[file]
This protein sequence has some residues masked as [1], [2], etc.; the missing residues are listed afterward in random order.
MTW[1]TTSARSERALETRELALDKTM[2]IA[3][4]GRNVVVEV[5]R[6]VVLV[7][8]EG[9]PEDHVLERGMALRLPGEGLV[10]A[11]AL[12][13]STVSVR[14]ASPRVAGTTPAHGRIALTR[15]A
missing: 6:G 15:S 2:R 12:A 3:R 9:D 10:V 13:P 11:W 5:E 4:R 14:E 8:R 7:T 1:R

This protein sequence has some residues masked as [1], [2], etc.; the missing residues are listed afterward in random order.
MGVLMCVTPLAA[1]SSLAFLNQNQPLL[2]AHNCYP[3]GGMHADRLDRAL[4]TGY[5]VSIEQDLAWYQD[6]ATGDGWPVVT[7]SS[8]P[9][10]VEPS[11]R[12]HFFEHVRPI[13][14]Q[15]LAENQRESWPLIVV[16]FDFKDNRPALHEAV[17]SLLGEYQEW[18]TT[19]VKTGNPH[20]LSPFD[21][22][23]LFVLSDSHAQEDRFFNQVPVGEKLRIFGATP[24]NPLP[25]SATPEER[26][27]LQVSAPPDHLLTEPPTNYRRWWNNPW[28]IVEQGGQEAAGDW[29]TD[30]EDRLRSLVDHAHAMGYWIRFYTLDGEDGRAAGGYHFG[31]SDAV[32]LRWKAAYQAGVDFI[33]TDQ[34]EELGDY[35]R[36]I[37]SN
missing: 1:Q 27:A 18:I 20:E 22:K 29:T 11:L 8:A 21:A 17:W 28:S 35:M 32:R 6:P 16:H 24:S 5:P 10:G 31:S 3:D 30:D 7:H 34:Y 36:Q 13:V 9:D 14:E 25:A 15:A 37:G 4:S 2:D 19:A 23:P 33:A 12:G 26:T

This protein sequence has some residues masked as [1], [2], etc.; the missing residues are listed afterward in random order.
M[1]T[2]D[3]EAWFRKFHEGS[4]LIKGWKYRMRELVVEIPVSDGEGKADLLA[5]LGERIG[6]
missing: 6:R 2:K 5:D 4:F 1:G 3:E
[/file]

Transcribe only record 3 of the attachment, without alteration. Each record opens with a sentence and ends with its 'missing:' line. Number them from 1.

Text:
This protein sequence has some residues masked as [1], [2], etc.; the missing residues are listed afterward in random order.
M[1]T[2]D[3]EAWFRKFHEGS[4]LIKGWKYRMRELVVEIPVSDGEGKADLLA[5]LGERIG[6]
missing: 6:R 2:K 5:D 4:F 1:G 3:E